home
RSS
My Take: A Colorado Christian bids farewell to Tebow
March 24th, 2012
10:16 AM ET

My Take: A Colorado Christian bids farewell to Tebow

Editor’s note: Patton Dodd is the managing editor of Patheos and the author of The Tebow Mystique: The Faith and Fans of Football’s Most Polarizing Player.

By Patton Dodd, Special to CNN

Denver, Colorado (CNN) - As a lifelong Denver Broncos fan, I’d have to be crazy to second-guess my team’s signing of the great quarterback Peyton Manning, assuming he’s as healthy as Broncos’ Vice President John Elway wishes him to be. And I’m not crazy.

I got chills watching Manning hold up the new #18 Broncos jersey at his introductory press conference, and I’ll be counting the days until his September debut.

But as a Tim Tebow scribe, general religion nerd, and sucker for inspirational sports stories, I’m mourning the loss of something special, something larger than football, and something Denver may never have again no matter how many championships the team wins.

Tim Tebow is moving to New York to play for the Jets.

Ten weeks ago last Sunday, I fell to my knees in my friend’s living room as Tebow threw a strike to wideout Demaryius Thomas to open overtime against the Pittsburgh Steelers in the first round of the NFL playoffs. Thomas ran 80 yards for the score that won the game, and I genuflected before the television, shouting Tebow’s name.

CNN's Belief Blog – all the faith angles to the day's top stories

He had thrown for 316 yards, led my Broncos to their first playoff win in six years, and made good on a season of shaky promise.

On that day, Tebow wasn’t just what he had been all season long — a polarizing religious athlete, questionable quarterback and reliable comeback kid. As I watched Thomas saunter into the end zone, I saw Tebow finally cementing his place with the Denver Broncos. Whatever happened the next week didn’t matter (and it’s a good thing, because the Broncos would get crushed by the New England Patriots).

Tim Tebow was the future of the Denver Broncos, and the future was now.

On Monday morning, a co-worker popped over to my desk to see if I had heard the news: “Peyton Manning chose Denver. They’re signing him today.”

I shouted and clapped my hands. I spent the next hour drowning my head in Twitter for confirmation after confirmation that yes, the Broncos had nabbed the most decorated free agent ever. Peyton Manning — Peyton Manning! — was a Denver Bronco.

Later that morning, someone asked me how I felt about Tim Tebow.

He hadn’t yet crossed my mind.

Maybe I’m fickle — it’s a familiar trait of sports fans — or maybe I’m devoted to the Broncos first and their players second. My childhood bedroom was an orange and blue shrine wallpapered with clippings of Broncos stories from the Rocky Mountain News, Denver Post and Sports Illustrated.

As an adult, my love of sports has merged with my love of studying religion, and I’ve been tracking the Tebow story and its religious angles since he entered the University of Florida. Last fall, I wrote a Tebow e-book and several Tebow stories, gave dozens of interviews on the Tebow phenomenon, and treated Broncos games like pieces of performance art.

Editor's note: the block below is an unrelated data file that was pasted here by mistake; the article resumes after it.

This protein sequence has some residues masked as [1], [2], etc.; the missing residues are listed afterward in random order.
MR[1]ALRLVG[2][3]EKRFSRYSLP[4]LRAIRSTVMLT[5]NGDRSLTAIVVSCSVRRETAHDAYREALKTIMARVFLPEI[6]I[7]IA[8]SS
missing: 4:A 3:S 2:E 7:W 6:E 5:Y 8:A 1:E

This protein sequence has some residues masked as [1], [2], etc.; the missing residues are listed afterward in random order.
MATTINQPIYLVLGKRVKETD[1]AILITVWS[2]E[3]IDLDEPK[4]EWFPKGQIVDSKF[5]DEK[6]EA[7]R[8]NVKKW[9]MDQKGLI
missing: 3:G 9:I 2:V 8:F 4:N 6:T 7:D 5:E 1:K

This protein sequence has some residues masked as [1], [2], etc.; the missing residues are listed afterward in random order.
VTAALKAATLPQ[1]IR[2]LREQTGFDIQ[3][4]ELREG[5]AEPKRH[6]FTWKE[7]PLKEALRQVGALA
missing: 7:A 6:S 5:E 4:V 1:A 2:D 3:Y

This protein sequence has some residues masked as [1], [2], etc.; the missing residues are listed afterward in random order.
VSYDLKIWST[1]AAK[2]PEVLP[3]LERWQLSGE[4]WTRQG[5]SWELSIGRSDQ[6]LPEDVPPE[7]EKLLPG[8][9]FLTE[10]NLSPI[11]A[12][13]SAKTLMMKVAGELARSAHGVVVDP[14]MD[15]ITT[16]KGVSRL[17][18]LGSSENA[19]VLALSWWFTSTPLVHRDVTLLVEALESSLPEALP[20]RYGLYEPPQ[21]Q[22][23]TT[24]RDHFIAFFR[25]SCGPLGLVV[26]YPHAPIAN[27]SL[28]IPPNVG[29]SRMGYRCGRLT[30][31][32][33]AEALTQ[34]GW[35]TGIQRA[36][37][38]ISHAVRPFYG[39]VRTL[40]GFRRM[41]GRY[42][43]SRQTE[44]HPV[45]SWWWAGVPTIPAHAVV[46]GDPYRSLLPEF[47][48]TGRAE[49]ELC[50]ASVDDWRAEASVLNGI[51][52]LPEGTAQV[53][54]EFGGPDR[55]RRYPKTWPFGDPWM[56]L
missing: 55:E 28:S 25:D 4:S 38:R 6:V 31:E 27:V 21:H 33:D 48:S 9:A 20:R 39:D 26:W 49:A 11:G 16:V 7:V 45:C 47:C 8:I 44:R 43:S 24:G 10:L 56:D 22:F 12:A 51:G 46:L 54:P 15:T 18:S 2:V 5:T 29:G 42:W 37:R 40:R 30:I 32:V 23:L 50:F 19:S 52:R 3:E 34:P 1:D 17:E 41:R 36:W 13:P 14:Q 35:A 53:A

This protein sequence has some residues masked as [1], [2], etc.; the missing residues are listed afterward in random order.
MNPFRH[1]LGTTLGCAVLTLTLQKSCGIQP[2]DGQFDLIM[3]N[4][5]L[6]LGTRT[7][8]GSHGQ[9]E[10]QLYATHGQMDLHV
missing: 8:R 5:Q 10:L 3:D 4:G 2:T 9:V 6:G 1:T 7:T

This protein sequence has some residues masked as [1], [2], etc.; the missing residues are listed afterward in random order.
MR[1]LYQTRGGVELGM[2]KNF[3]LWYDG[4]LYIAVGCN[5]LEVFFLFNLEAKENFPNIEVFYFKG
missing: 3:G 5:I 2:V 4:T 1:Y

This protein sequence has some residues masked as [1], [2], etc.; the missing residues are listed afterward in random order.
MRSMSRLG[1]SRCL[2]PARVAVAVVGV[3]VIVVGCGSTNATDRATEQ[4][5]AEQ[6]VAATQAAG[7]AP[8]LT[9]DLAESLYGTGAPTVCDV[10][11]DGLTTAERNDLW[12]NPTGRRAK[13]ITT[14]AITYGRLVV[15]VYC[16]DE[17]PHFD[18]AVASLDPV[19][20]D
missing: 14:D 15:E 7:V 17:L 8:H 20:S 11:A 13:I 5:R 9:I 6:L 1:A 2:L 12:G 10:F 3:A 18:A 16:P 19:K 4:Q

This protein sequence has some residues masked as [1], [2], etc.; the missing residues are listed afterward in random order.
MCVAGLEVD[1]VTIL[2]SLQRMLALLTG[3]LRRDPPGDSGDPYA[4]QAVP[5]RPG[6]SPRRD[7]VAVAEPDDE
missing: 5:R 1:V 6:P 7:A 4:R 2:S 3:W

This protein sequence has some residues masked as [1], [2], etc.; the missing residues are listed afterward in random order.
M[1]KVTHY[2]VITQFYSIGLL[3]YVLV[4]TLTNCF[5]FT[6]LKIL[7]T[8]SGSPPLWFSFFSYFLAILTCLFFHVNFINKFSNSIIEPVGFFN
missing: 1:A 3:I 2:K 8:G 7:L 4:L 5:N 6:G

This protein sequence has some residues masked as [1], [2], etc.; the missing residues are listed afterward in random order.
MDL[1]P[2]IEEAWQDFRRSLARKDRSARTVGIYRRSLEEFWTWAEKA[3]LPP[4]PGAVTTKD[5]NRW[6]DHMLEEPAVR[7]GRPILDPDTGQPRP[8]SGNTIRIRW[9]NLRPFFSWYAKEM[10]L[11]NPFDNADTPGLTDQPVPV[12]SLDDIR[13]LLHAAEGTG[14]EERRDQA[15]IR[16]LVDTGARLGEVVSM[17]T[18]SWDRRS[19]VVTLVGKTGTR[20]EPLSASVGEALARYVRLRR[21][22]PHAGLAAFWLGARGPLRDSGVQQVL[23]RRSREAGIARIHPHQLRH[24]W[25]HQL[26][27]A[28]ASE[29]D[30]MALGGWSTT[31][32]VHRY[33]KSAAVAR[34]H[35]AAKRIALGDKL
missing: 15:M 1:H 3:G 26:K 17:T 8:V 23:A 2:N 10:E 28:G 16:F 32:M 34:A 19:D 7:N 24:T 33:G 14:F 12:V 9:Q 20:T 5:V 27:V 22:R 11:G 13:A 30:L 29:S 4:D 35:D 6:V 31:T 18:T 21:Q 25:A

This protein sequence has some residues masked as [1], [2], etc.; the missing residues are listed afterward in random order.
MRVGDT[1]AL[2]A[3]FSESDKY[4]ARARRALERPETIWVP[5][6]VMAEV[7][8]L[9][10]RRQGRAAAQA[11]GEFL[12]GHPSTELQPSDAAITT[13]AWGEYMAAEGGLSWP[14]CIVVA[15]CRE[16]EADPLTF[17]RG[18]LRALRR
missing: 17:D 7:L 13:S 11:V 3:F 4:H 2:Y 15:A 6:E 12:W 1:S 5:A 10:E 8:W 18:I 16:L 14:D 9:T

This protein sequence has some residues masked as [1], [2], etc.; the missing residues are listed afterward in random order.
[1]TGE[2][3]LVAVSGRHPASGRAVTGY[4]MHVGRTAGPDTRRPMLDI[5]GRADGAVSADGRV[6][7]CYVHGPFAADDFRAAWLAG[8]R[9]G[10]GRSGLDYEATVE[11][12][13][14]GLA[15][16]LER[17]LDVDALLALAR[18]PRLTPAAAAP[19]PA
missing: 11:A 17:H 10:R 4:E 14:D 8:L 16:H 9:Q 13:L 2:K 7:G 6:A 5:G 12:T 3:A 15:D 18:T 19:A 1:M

They were frustrating and weird and begging to be interpreted, as the Broncos scored precious few points but often won by hook or by crook of Tebow’s stubborn heroics, punctuated by prayer and a post-game shout-out to a sick young man or woman whose presence at the game was always the best part of Tebow’s day.

I love Tebow’s story in part because it’s a misunderstood story. He gives the lie to many stereotypes about conservative evangelicals. Sure, he has missionary zeal, and his faith rises to the surface of his language with regularity, but he isn’t a virulent culture warrior.

He doesn’t seem to see Christianity as something that needs to be protected from outsiders or critics. He doesn’t have a public faith agenda beyond saying Jesus’ name after games and helping sick people. He doesn’t even believe God helps him win football games — all that game-time prayer is reflexive religious passion, pure and simple.

If Tebowing taught us anything, it’s that plenty of people of all faiths don’t have a problem with public prayer, at least when politics is out of the picture.

To be sure, lots of people didn’t want to hear this larger-than-football Tebow story, including many football storytellers. In the press box of one game I attended last year, I watched as a reporter took a knee — mocking Tebowing — before the kickoff and prayed aloud, “Oh God, please tear his ACL today and make all of this finally stop.”

Another reporter told me, “You’re here to cover the culture story. We are covering the sports story.”

No argument here — but the culture story of Tim Tebow brought a lot of people to sports last year, and it gave sports people the occasion to reflect on the meaning of the game.

There was plenty of Tebow hatred and Tebow fatigue — and plenty more ignorance of the content and meaning of Tebow’s faith — but there was also a remarkable amount of thoughtful, generous responses to this unique religious sports figure. One of the most shared and most discussed sports articles I’ve seen in ages was Rick Reilly’s “I Believe in Tim Tebow,” an account of Tebow’s habit of meeting with the sick and dying before and after every football game.

Or take Chuck Klosterman’s “The People Who Hate Tim Tebow,” an attempt to understand the epistemology of faith, fandom, and disbelief. How often do we get reflections like that in the middle of a sports season?

Tebow didn’t add the qualities of virtue and faith to sports — they were already there in spades, but his story forced us to pay close attention. Were Norman Mailer alive, he may have delivered to us something like his famous coverage of Muhammad Ali. Mailer may or may not have liked Tim Tebow, but he would have recognized the young athlete as a moment of American culture that warranted a major response.